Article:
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School experiences of children with rare genetic conditions associated with high risk for neurodevelopmental difficulties

O'Donovan, Lowri 2023. School experiences of children with rare genetic conditions associated with high risk for neurodevelopmental difficulties. PhD Thesis, Cardiff University.
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Neurodevelopmental copy number variants (ND CNVs) are rare genetic variants robustly associated with increased risk for neurodevelopmental conditions. The associated phenotype of ND CNVs is heterogeneous. This thesis explored an important childhood environmental experience, specifically school experiences, to elucidate whether such exposures could contribute to our understanding of phenotypic heterogeneity in this group. Children with ND CNVs were at increased risk for peer bullying compared to their unaffected siblings. Neurodevelopmental risk factors and increased age were positively associated with bullying experiences in both groups, however those with a ND CNV were likely to be at higher risk for reasons beyond their increased propensity for neurodevelopmental challenges. Almost 25% of parents who had a child with a ND CNV were unsatisfied with the support they received at school. Children with behavioural problems were more likely to have unsatisfied parents, whereas parents of children who had secured educational support (as measured by whether they had an educational health care plan (EHCP)) were more likely satisfied. Qualitative data provided insight into the circumstances in which parents were unsatisfied. Unhelpful learning environments, difficulties accessing higher levels of statutory support, limited understanding of children’s needs, limited resources, and inadequacy regarding the amount and type of support were implicated. Children meeting criteria for indicative autism spectrum disorder, intellectual disability or who had a de novo ND CNV were more likely to have an EHCP. Finally, semi-structured interviews with mothers of children with a genetic condition associated with neurodevelopmental challenges provided in-depth understanding about the impacts of receiving educational support and the impacts and experiences of navigating ‘the system’ in order to obtain it. This thesis contributes to our understanding about the environmental factors associated with phenotypic heterogeneity in children with ND CNVs.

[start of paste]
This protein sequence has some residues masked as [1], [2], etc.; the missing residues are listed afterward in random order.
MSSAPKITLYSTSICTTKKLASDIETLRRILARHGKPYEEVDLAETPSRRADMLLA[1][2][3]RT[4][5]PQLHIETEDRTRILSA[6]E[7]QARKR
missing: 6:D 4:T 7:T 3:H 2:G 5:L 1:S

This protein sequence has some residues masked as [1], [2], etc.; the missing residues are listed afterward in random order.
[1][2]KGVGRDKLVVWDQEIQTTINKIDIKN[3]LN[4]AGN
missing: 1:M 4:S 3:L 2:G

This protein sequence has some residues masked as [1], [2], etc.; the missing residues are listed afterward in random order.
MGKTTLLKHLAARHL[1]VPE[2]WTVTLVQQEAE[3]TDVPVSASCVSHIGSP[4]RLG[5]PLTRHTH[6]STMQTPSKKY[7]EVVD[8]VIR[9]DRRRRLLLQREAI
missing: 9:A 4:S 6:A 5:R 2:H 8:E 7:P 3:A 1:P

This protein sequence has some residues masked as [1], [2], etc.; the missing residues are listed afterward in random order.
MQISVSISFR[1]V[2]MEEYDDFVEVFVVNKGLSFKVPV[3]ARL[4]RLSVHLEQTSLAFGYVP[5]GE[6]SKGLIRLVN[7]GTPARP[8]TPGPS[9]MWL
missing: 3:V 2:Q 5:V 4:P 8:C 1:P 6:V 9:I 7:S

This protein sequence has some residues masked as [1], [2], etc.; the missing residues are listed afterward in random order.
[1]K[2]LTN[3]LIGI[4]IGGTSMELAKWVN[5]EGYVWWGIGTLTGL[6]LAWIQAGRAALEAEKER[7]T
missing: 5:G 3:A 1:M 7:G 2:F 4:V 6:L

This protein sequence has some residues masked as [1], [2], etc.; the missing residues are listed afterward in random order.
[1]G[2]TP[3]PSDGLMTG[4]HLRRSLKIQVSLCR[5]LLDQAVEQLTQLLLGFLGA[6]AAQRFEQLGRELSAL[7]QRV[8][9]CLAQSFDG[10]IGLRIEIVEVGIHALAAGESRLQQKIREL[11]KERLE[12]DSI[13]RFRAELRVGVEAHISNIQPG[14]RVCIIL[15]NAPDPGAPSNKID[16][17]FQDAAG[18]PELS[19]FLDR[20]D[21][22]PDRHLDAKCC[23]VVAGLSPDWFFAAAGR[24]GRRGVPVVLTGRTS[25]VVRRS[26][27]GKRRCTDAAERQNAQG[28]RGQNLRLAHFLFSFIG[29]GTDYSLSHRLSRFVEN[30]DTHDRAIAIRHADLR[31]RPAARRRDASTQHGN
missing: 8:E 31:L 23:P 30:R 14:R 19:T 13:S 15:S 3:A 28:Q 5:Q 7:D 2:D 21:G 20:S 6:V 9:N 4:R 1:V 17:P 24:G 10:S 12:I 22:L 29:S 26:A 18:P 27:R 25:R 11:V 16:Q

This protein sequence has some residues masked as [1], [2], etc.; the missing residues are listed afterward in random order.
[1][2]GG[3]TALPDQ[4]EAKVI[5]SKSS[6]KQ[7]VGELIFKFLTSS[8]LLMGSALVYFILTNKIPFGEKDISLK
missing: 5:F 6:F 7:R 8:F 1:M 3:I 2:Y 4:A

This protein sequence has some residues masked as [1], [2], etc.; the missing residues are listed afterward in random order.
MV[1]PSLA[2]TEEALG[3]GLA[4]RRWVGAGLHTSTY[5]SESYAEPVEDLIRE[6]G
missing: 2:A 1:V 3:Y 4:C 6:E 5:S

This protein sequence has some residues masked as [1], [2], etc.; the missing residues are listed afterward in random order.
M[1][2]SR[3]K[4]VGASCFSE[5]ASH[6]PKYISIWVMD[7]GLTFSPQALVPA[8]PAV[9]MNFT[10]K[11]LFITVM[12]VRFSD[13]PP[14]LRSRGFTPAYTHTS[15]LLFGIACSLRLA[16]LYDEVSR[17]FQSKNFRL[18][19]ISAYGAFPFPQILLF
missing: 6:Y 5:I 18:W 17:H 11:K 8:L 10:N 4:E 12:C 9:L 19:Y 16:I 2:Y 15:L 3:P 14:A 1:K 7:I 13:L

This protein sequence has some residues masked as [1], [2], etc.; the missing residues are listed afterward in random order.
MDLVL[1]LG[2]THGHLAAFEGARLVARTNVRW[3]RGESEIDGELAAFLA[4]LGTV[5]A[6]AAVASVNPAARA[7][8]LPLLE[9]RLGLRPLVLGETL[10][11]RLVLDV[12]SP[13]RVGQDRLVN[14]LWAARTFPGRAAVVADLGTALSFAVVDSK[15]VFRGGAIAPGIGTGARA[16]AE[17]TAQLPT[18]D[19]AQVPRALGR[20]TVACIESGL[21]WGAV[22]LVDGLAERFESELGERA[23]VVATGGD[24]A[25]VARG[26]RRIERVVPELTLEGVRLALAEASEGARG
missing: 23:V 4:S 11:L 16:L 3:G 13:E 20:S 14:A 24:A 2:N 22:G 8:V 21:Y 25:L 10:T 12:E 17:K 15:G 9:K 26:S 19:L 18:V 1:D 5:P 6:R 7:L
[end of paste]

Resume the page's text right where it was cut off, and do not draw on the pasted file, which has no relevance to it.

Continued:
Item Type: Thesis (PhD)
Date Type: Completion
Status: Unpublished
Schools: Medicine
Date of First Compliant Deposit: 8 April 2024
Last Modified: 08 Apr 2024 11:33

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